Confessions of Becky Ellis

Becky Ellis loves duck confit, hates haggis and believes bacon-flavored items have been done to death.
Becky Ellis, senior director of dining and nutrition services for Carilion Clinic, loves duck confit, hates haggis and believes bacon-flavored items have been done to death.

Q. What is the best part of your job?

The name “Carilion” is derived from the word “carillon”—bells that are played to produce a melody.  That represents the best part of my job—everyone working together to create the best experience for our patients, their families and guests.

Q. What is the worst part of your job?

Anytime I try to go on a diet. I love to taste all of the wonderful food that is being prepared in our department.

Q. What do you consider to be your greatest achievement?

Marrying my husband of 28 years.

Q. What is the most unusual foodservice/catering request you have ever received?

Rattlesnake chili for a Southwestern theme dinner. Roanoke is not the rattlesnake capital of the world, but our chef persevered and made a marvelous chili.

Q. If you weren't in foodservice what would you be doing?

I would love to be a food writer/stylist.

Q. If you had a time machine what historical event or era would you visit?

Truman Capote’s Black and White Ball—to see the ball gowns and masks and enjoy the magical celebration at the Plaza Hotel in New York City.

Q. Which talent would you most like to have?

Playing the piano to accompany the singing voice I would like to have.

Q. If you could change one thing about yourself, what would it be?

I would love to have a singing voice that sounds good outside of my car or the shower.

Q. What is your greatest fear?

I try to remind myself every day to be thankful for such a blessed life and not to spend valuable time worrying about fears and to always be prepared and grateful.

Q. Which living person do you most admire?

Emergency medical personnel—saving lives every day, 24 hours a day.

Q. What would be your dream vacation?

Cooking school in Tuscany, cooking school at the Greenbrier…cooking school anywhere!

Q. What is your favorite meal?

Duck Confit.

Q. If you could eat dinner with anyone living or dead, who would it be?

Renè Verdon, chef at the White House during the Kennedy and Johnson Administration—that is when the menus and events at the White House were transformed elegantly.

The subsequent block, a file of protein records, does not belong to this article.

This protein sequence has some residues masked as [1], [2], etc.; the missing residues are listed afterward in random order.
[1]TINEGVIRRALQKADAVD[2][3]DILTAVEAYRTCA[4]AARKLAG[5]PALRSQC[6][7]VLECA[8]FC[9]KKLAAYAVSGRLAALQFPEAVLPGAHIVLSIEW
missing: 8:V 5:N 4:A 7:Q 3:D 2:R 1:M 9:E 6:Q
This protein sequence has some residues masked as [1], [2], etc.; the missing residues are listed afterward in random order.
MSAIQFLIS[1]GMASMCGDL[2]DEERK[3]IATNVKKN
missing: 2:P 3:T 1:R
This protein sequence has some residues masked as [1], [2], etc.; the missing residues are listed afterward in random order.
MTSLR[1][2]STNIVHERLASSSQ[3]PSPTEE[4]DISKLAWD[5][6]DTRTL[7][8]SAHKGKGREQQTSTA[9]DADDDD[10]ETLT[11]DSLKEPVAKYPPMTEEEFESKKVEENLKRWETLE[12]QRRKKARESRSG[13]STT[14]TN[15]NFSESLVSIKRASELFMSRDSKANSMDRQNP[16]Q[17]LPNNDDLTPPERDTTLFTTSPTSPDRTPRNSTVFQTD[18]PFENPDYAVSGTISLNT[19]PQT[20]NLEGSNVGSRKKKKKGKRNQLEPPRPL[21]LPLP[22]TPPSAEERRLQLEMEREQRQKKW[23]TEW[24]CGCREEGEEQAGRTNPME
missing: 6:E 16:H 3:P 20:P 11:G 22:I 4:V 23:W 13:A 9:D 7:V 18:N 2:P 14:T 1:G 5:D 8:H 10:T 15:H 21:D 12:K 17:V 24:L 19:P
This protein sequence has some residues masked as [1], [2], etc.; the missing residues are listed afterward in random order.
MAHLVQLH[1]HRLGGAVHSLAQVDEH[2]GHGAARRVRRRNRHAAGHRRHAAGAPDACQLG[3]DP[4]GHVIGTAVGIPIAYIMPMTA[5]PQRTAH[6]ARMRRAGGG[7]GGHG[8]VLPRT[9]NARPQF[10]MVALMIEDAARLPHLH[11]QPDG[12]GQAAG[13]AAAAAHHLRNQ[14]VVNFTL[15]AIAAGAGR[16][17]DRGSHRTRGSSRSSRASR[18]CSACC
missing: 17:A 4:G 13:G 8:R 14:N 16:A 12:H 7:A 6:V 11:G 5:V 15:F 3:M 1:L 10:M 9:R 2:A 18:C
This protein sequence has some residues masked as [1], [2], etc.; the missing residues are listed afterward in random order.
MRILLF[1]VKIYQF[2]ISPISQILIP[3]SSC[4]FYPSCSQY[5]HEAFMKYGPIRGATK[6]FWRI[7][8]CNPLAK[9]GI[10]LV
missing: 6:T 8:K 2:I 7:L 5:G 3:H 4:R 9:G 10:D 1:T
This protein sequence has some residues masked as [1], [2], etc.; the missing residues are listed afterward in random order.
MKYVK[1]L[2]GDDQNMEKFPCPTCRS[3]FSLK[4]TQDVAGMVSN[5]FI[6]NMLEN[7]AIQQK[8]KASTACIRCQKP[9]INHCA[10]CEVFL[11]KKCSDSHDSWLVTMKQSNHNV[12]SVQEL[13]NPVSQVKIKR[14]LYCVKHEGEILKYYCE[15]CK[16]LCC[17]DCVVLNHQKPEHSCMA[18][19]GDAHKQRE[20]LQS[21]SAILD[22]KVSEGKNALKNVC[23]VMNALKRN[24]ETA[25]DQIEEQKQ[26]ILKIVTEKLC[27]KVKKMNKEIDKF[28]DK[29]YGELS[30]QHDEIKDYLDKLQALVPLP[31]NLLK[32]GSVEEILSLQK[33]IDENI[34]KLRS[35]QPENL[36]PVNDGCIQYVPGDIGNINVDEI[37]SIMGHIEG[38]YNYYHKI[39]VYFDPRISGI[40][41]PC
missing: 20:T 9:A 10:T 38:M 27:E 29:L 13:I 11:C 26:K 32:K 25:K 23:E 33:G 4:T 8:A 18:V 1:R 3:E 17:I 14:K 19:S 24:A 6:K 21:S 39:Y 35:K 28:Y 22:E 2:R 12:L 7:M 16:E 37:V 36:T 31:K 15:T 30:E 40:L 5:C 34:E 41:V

Q. What is your "guilty pleasure?"

Chocolate—I eat it in some form every day.

Q. What will people always find in your refrigerator?

Wonderful hot sauces that our friends make from habanero and jalapeño peppers out of their garden.  And fabulous French mustards that our friends bring us from their trips to France.

Q. What is your most treasured possession?

My books and my cats—both are very comforting in front of a warm fire.

Q. What food fad do you wish had never started?

Bacon-flavored everything! I love bacon, but when I saw bacon-flavored toothpaste, dental floss, vodka, etc….it was just too much!

Q. What activity is at the top of your bucket list?

Travel to the Champagne region in France.

Q. What is the weirdest food you have ever eaten?

Haggis…there is not enough single-malt scotch in the world to pour over haggis to make it taste good. 

Q. What are your words to live by?

Think positive! These are the words that my mother said and lived by every day.

Q. Who is your favorite celebrity chef?

Paul Bocuse, because of his innovative approach to cuisine and the lasting impression he made in the culinary world.

More From FoodService Director

Industry News & Opinion

The University of Maryland will begin offering weekly specials at all of its dining halls this semester, The Diamond Back reports.

The weekday specials will allow Dining Services to offer past menu items that students miss as well as new dishes students have been requesting, according to a spokesperson.

Students can find out which specials are being offered each week via dining hall table tents as well as through Dining Services’ social media. During select weeks, the specials may reflect a particular theme, such as Taste of the South.

Read the full story via...

Ideas and Innovation
pinterest hand phone

We like to offer a constantly changing menu. Last year, I started a Pinterest account—not for marketing, but for my team, so that they can look to the recipes for inspiration and try something new. We tried protein cookies based onto a Pinterest recipe, and our residents loved them.

Ideas and Innovation
coal creek student salad bar

When I was visiting Minneapolis Public Schools, I saw that they have these cool signs on top of their salad bars. As soon as we got back, we re-created them. They are big and branded, and have the portion requirements. They say “Taste something new today” on one side, and we support our local farmers on the other. They help the bars look fresh and delish, and attract students’ eyes.

Menu Development
chicken tetrazzini bowl

The No Whey station in the main dining hall at Georgia Southern University in Statesboro, Ga., offers students meals that are free of the eight most common allergens. When Brittany Parham, the dietitian who oversees the station, polled food-sensitive students on which favorites they missed most, “comfort foods” was the overwhelming response. Parham, who herself has food allergies, worked with chefs on the 20,000-student campus to focus on allergen-free versions of pasta bakes, biscuits, banana bread and other down-home dishes. Recently, the chefs reworked the school’s traditional chicken...

FSD Resources